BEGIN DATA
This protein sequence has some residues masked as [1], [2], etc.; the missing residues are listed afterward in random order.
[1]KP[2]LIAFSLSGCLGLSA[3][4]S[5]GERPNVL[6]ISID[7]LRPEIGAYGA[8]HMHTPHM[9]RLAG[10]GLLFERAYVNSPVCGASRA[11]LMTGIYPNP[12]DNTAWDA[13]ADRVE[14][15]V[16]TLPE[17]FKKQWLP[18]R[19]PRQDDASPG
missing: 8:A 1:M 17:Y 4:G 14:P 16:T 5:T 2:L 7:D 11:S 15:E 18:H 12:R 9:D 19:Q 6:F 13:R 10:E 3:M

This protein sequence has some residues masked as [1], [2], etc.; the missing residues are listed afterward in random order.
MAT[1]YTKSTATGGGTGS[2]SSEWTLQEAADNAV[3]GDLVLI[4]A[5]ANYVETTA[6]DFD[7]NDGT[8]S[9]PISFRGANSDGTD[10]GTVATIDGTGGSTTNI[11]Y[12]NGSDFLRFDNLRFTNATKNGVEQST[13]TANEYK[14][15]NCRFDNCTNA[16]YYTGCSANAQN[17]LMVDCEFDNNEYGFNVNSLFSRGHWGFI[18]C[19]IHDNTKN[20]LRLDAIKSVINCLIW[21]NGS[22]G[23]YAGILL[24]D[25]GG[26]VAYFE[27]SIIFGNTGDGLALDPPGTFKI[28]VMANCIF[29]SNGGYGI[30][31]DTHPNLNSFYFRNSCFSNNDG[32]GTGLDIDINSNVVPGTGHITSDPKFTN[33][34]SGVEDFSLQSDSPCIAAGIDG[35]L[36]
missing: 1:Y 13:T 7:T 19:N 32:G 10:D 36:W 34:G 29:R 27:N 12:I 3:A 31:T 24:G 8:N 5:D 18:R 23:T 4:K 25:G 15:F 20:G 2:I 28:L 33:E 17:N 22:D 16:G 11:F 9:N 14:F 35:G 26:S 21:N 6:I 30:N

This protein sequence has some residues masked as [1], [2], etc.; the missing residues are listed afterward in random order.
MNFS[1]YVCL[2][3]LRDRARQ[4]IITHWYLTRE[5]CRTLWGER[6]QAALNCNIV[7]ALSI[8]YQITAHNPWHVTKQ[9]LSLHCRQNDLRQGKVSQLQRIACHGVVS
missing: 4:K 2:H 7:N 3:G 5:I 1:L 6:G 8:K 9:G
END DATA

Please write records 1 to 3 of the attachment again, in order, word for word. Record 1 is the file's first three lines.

This protein sequence has some residues masked as [1], [2], etc.; the missing residues are listed afterward in random order.
[1]KP[2]LIAFSLSGCLGLSA[3][4]S[5]GERPNVL[6]ISID[7]LRPEIGAYGA[8]HMHTPHM[9]RLAG[10]GLLFERAYVNSPVCGASRA[11]LMTGIYPNP[12]DNTAWDA[13]ADRVE[14][15]V[16]TLPE[17]FKKQWLP[18]R[19]PRQDDASPG
missing: 8:A 1:M 17:Y 4:G 14:P 16:T 5:T 2:L 7:D 11:S 15:E 18:H 12:R 9:D 19:Q 6:F 13:R 10:E 3:M

This protein sequence has some residues masked as [1], [2], etc.; the missing residues are listed afterward in random order.
MAT[1]YTKSTATGGGTGS[2]SSEWTLQEAADNAV[3]GDLVLI[4]A[5]ANYVETTA[6]DFD[7]NDGT[8]S[9]PISFRGANSDGTD[10]GTVATIDGTGGSTTNI[11]Y[12]NGSDFLRFDNLRFTNATKNGVEQST[13]TANEYK[14][15]NCRFDNCTNA[16]YYTGCSANAQN[17]LMVDCEFDNNEYGFNVNSLFSRGHWGFI[18]C[19]IHDNTKN[20]LRLDAIKSVINCLIW[21]NGS[22]G[23]YAGILL[24]D[25]GG[26]VAYFE[27]SIIFGNTGDGLALDPPGTFKI[28]VMANCIF[29]SNGGYGI[30][31]DTHPNLNSFYFRNSCFSNNDG[32]GTGLDIDINSNVVPGTGHITSDPKFTN[33][34]SGVEDFSLQSDSPCIAAGIDG[35]L[36]
missing: 1:Y 13:T 7:T 19:N 32:G 10:D 36:W 34:G 29:R 27:N 12:I 3:A 31:T 24:G 8:N 5:D 18:R 23:T 4:K 25:G 15:F 20:G 2:I 28:L 33:E 17:N 22:D 16:G 11:F 9:N 14:F 35:G 26:S 21:N 6:I 30:N

This protein sequence has some residues masked as [1], [2], etc.; the missing residues are listed afterward in random order.
MNFS[1]YVCL[2][3]LRDRARQ[4]IITHWYLTRE[5]CRTLWGER[6]QAALNCNIV[7]ALSI[8]YQITAHNPWHVTKQ[9]LSLHCRQNDLRQGKVSQLQRIACHGVVS
missing: 4:K 2:H 7:N 3:G 5:I 1:L 6:G 8:K 9:G